This blog began because of the pandemic. Early on, I wrote a reflection about the message of Our Lady of Guadalupe and how struck I was that the Blessed Mother speaks explicitly about disease – and about not fearing it. It was a reflection for the sisters, and I faxed it out to all the convents. Then, I found myself reflecting on the Mass and the unthinkable possibility that we might have to endure a time without it…also, just for the sisters. Later, I found myself pondering on paper about my patroness as a saint uniquely suited for special devotion during this bizarre chapter of our lives…also written for the sisters. Then came a few enthusiastic suggestions to post these on our website, and the “Reflections for Consolation Amid the Crisis” came to be.
For me, writing is like a portal to an alternate universe. I lose time when I write. I like the challenge of putting ideas into words. The challenge of saying the very thing I mean, which is the whole “art and joy of words,” to quote C.S. Lewis. This old interest was like a new discovery during the pandemic. One Sunday afternoon, I was in my office on the fourth floor of Our Lady Queen of Angels Convent, trying to put into words my musings on Santa Chiara—my patroness—when Sr. Elizabeth came to the door with a popsicle. It was hot, it was Sunday, and Sr. Elizabeth has a knack for seeing opportunities to “offer timely aid.” Gladly receiving her kindness, we spoke for a few minutes, and then I returned to St. Clare. When I finally emerged from the world of words, I stood up and noticed a red puddle that had spread across my desk. It looked like my computer was bleeding. And then I realized what it was. I had completely forgotten about the popsicle! After one bite I had returned to the sweeter delight of words. Later that evening, at dinner, a sister pointed out a patch of red on the elbow of my habit—I hadn’t noticed. So I remembered again, and recounted, the popsicle incident from hours before. “I guess my elbows were resting in the red-raspberry-popsicle-puddle, and I was in perfect oblivion,” I explained. Pondering the incident left me with a somewhat surprising revelation about the degree to which I enjoyed writing—enough to let my popsicle melt! And with that insight, I started to make more time to write. It became a wonderful outlet for me, even while being an outreach to others.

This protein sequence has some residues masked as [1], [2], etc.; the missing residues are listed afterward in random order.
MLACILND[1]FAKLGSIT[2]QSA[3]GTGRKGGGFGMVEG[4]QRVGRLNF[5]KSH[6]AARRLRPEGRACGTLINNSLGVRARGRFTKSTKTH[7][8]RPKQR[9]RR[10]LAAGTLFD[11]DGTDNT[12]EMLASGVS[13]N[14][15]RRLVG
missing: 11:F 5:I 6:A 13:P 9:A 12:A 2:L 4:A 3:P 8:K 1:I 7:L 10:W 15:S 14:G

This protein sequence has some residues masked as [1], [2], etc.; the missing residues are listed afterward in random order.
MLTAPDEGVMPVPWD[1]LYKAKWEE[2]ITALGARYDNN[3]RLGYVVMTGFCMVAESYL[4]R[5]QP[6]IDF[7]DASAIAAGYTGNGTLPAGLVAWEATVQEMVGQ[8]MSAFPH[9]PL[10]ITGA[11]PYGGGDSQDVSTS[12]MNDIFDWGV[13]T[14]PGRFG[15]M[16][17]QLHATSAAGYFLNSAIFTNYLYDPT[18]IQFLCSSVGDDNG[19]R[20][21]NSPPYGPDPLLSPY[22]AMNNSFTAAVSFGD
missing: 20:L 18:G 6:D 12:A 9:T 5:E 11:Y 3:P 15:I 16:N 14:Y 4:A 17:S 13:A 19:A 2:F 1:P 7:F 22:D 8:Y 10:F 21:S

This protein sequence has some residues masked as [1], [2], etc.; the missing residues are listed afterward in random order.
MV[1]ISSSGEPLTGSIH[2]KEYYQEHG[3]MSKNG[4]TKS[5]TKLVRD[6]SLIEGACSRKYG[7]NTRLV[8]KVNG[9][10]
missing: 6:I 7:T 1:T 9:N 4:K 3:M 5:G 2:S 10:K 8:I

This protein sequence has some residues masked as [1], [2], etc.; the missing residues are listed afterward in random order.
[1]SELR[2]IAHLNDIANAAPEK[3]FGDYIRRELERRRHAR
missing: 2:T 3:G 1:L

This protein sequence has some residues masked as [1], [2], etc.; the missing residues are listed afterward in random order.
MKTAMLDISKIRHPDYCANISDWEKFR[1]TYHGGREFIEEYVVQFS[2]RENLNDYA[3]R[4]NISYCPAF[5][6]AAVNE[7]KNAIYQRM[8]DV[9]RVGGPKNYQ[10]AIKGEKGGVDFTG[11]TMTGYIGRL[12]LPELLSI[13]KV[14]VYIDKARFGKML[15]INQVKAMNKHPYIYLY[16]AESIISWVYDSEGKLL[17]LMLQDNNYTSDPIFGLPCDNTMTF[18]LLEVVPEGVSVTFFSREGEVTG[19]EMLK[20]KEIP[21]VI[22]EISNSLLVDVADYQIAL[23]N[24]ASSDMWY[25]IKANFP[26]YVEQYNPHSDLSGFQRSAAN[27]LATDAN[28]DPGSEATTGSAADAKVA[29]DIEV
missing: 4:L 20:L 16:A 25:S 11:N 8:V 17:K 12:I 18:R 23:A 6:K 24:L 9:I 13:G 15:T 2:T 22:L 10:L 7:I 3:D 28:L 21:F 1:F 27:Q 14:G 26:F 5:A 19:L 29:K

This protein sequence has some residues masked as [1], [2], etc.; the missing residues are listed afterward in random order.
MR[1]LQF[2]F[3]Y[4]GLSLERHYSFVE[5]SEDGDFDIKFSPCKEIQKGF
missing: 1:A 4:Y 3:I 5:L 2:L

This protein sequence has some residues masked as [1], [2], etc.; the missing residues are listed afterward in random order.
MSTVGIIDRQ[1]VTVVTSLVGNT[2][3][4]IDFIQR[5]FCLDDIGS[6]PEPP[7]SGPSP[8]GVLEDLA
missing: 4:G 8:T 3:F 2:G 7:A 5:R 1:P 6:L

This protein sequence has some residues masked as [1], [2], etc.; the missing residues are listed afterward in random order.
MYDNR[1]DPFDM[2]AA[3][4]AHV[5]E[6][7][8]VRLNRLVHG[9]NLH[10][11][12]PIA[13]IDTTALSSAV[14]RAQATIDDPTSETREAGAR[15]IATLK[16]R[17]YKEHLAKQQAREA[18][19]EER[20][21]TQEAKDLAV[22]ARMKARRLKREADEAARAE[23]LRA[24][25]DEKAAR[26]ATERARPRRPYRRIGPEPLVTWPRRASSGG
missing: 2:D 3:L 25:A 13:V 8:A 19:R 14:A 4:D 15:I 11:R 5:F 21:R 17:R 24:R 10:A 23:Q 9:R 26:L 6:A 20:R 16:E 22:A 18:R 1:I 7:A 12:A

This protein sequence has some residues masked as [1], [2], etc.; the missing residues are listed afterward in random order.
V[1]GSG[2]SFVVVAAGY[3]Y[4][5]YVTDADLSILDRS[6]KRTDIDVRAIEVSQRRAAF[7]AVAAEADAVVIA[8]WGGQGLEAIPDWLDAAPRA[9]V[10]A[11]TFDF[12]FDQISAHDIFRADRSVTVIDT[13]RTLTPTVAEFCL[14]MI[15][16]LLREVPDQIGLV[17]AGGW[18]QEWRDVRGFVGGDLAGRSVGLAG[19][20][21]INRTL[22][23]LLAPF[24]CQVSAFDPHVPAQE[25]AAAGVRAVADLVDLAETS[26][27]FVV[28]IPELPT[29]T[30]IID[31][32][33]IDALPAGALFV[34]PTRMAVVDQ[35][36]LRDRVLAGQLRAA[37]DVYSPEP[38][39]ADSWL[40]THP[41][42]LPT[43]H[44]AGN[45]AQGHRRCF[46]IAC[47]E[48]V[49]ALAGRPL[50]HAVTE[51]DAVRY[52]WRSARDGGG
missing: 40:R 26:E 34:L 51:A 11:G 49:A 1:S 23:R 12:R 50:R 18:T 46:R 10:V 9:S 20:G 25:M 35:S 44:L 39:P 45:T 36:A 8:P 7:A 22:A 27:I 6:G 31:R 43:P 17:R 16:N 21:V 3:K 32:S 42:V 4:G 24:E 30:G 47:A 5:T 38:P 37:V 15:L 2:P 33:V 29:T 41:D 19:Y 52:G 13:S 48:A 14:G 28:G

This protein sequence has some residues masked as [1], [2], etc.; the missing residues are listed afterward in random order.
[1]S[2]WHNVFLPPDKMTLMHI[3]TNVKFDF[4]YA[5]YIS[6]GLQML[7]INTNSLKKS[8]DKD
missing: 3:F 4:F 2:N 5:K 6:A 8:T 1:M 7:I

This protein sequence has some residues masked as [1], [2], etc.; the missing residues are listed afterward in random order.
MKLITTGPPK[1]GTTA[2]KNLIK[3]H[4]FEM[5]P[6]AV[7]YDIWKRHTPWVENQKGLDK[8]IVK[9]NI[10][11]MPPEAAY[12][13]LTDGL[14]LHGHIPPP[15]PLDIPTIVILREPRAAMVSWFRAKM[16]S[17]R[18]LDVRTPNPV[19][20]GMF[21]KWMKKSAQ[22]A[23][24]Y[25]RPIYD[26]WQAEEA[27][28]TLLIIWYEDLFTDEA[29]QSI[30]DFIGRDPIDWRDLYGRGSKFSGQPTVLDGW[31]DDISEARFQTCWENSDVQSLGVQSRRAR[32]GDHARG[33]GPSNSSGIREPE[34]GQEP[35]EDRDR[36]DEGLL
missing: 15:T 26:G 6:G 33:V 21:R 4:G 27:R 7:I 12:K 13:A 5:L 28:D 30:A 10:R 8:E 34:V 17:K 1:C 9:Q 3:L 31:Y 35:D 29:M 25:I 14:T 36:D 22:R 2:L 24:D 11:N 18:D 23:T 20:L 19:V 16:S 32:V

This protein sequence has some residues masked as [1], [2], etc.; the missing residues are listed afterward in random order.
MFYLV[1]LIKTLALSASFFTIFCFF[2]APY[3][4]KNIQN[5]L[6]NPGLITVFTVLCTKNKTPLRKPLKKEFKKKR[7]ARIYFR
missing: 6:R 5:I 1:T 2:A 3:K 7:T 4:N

Common is the fear that following God and doing His will is all about self-denial. We are afraid that He means to take things away from us—that God is Ruler and Judge; He is exacting and demanding—and we are daunted. The truth is God doesn’t want anything from us. He is the giver. He wants us to receive. He Himself is the gift He wants to give. All our talents are little mirrors reflecting His splendor and glory—it’s all His. Spending our talents lavishly brings a double grace: to us, joy and to Him, glory.
Mother Clare, CFR